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David Bowie - The Man Who Sold The World CD (album) cover

THE MAN WHO SOLD THE WORLD

David Bowie

 

Prog Related

3.99 | 204 ratings

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Prog Sothoth
4 stars It must have been a shock to the system for fans of Bowie's Space Oddity release to hear something like this as his follow-up. Embracing the harder edged rock scene burgeoning in Britain, this album is as much about Mick Ronson's heavy guitarwork as it is Bowie's songwriting and lyrics, which are dark and rife with a paranoid atmosphere. Fitting for the year 1970. It's pretty much the furthest Bowie would embrace hard rock, although much of the credit should be given to the producer, who had a large hand in this release as Bowie had his new wife on his mind much of the time during the recording and didn't completely oversee the album's construction. The results, nevertheless, are a gas.

Growing up in the US, I never saw the original UK cover of Bowie in that man-dress back in the day, but instead the black and white Ziggy sleeve was how I remember this effort. Funny how it was considered that the US wouldn't go for the original UK cover. I suppose the US fought a war against Britain a couple of hundred years ago to be spared that sort of thing. Well, he did interviews in that sort of getup in the US, so tough luck on that!

"The Width of a Circle" opens things with some feedback before launching into an energetic groove with a space rock aura at times. It's long, but moves and shifts often enough to feel like a much shorter tune. "All the Madmen" is another beast with proggy elements and a non- formulaic song structure. Great stuff. Mick puts on a showcase during many of these songs, particularly concerning the opening track and the latter half of "She Shook Me Cold" where his soloing sounds like a hybrid of the solos in "Voodoo Chile" and "Dazed And Confused".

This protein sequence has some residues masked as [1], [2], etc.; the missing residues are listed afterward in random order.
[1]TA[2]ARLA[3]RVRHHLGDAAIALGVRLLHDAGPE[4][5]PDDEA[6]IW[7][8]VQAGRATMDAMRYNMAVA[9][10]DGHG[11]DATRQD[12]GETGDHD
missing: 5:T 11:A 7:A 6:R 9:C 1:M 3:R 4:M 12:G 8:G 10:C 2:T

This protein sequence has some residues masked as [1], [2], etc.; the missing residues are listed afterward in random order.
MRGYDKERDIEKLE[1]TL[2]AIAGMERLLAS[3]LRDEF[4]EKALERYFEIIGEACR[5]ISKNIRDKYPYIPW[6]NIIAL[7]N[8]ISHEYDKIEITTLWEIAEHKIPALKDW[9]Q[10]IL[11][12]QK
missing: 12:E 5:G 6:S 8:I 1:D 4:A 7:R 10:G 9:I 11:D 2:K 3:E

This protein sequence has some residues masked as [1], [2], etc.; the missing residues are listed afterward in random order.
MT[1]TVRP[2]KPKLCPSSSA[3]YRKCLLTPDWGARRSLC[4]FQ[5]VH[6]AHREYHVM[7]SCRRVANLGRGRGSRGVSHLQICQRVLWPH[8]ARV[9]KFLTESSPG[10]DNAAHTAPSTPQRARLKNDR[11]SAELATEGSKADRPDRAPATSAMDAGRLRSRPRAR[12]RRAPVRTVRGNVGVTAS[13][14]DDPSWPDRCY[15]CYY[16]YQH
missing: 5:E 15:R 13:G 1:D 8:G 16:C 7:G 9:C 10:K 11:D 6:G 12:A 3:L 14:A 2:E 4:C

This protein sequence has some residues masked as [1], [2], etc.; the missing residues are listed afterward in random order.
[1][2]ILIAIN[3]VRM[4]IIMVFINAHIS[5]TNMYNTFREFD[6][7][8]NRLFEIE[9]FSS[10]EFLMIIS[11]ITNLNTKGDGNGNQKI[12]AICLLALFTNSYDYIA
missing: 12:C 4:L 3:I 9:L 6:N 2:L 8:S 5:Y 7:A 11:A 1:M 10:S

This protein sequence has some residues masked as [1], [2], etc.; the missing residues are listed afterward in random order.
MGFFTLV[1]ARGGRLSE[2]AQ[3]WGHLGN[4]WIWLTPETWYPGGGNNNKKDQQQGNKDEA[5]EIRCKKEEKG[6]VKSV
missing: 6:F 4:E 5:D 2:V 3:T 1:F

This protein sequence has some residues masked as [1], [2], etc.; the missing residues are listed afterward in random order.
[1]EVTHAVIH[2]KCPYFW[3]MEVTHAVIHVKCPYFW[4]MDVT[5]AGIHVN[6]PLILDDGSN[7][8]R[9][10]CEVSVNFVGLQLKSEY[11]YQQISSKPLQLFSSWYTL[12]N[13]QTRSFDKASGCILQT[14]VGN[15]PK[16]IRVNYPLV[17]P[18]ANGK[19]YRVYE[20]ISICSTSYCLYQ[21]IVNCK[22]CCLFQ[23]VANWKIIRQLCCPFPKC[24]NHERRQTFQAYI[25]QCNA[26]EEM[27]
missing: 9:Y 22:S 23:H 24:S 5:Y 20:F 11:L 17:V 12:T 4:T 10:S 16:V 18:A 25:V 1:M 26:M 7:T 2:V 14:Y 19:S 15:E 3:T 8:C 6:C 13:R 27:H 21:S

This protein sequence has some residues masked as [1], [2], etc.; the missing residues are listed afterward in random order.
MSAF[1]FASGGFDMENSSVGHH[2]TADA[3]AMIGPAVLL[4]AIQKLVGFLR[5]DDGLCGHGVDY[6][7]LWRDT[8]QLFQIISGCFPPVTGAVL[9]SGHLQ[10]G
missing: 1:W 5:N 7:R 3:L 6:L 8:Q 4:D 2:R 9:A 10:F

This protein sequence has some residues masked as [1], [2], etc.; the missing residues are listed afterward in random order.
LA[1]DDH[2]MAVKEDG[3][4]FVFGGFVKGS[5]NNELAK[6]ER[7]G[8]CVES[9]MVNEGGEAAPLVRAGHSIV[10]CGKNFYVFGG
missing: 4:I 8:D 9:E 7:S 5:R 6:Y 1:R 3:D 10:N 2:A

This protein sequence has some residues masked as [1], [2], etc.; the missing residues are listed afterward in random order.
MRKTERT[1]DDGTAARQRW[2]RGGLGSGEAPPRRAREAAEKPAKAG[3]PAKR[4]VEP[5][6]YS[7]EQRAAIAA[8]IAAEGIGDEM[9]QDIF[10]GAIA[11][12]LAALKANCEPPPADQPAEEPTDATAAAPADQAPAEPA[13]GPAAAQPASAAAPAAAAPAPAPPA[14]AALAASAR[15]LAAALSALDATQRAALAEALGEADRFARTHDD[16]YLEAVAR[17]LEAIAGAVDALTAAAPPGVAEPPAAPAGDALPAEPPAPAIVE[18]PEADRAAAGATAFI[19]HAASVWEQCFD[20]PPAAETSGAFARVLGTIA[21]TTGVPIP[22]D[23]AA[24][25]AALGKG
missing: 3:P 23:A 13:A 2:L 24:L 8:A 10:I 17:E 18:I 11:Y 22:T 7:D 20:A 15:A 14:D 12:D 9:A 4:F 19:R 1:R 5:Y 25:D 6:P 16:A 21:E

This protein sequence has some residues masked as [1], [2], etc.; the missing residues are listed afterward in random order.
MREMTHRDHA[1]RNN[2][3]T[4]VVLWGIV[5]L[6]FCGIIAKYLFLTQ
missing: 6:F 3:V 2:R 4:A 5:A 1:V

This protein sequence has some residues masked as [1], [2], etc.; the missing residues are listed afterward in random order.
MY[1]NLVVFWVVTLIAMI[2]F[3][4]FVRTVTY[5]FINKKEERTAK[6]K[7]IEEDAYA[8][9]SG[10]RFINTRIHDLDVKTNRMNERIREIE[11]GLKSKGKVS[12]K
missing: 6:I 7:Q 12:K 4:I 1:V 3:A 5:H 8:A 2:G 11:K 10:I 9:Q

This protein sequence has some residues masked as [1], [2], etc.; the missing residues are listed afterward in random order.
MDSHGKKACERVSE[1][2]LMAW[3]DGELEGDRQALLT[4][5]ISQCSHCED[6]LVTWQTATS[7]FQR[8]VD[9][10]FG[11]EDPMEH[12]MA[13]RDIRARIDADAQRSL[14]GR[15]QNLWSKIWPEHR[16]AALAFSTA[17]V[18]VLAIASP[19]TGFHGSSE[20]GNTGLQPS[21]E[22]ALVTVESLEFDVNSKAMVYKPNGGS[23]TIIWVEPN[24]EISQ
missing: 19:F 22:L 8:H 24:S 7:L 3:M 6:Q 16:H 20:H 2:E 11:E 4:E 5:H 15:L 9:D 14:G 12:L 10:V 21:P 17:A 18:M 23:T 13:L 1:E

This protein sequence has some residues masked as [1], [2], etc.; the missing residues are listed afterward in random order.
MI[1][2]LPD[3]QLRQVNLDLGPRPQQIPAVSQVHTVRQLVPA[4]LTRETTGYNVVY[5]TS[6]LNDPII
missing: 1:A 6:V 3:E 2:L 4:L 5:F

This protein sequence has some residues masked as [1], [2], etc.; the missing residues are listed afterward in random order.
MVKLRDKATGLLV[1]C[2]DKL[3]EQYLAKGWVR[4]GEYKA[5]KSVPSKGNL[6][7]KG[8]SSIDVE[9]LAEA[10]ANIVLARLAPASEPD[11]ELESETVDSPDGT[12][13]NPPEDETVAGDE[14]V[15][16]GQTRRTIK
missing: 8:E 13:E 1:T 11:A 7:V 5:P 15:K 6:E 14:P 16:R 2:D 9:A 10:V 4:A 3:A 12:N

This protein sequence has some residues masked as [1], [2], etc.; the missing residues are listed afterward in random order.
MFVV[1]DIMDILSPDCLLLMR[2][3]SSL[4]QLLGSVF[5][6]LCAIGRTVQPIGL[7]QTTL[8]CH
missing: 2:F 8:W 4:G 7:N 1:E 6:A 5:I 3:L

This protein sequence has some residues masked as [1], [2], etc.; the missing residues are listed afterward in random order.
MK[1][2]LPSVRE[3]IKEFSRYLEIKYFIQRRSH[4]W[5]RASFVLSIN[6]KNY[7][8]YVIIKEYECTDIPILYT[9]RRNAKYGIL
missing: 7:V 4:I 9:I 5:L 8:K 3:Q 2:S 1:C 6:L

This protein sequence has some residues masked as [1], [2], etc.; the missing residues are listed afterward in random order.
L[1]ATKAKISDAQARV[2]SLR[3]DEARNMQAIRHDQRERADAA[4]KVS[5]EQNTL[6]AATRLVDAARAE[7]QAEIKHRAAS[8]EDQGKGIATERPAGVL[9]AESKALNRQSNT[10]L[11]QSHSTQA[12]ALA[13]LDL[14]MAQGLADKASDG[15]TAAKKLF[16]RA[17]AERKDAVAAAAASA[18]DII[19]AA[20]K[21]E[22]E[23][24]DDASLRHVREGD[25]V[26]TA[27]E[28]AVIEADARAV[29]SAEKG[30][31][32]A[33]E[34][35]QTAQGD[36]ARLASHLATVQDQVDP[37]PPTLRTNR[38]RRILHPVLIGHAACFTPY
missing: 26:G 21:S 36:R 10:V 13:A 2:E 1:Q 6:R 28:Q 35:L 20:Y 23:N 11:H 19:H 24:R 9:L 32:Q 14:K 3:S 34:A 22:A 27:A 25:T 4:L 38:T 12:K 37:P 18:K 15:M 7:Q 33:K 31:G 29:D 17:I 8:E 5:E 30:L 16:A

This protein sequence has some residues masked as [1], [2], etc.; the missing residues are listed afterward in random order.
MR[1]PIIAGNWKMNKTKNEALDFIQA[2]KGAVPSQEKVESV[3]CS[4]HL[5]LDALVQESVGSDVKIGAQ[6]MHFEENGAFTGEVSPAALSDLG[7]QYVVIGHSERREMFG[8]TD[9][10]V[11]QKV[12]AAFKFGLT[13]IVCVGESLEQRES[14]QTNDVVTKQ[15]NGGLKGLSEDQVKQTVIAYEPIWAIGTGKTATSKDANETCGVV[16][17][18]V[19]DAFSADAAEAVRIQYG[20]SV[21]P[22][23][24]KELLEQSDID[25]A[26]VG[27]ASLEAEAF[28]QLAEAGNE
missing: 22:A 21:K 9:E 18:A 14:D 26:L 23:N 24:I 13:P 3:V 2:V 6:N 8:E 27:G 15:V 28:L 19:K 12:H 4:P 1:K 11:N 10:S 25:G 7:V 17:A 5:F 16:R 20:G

Despite the overall loud volume, there is plenty of variety and mellower tunes to complement the straight up rockers, such as "After All" which is a nice bit of respite from the aggression. The title track, which unfortunately is considered by some as "that Nirvana song", is a well deserved classic, not a full on rocker but has a non-poppish attitude while being incredibly catchy with a killer guitar hook.

The album ends with a song that has an H.P. Lovecraft vibe (the writer, not the band) and Bowie seriously gets into the lyrics. It's dark and more than a bit odd and it's sung with such an exaggerated accent that VdGG's frontman must have thought "Is that dude making fun of me?"

Despite not being an iconic album to the extent that a few of his other works achieved, it's one of his most thrilling and entertaining. It may not be the first album to get when discovering the man's work, but maybe after checking a couple of his widely heralded releases, don't pass this up.

Prog Sothoth | 4/5 |

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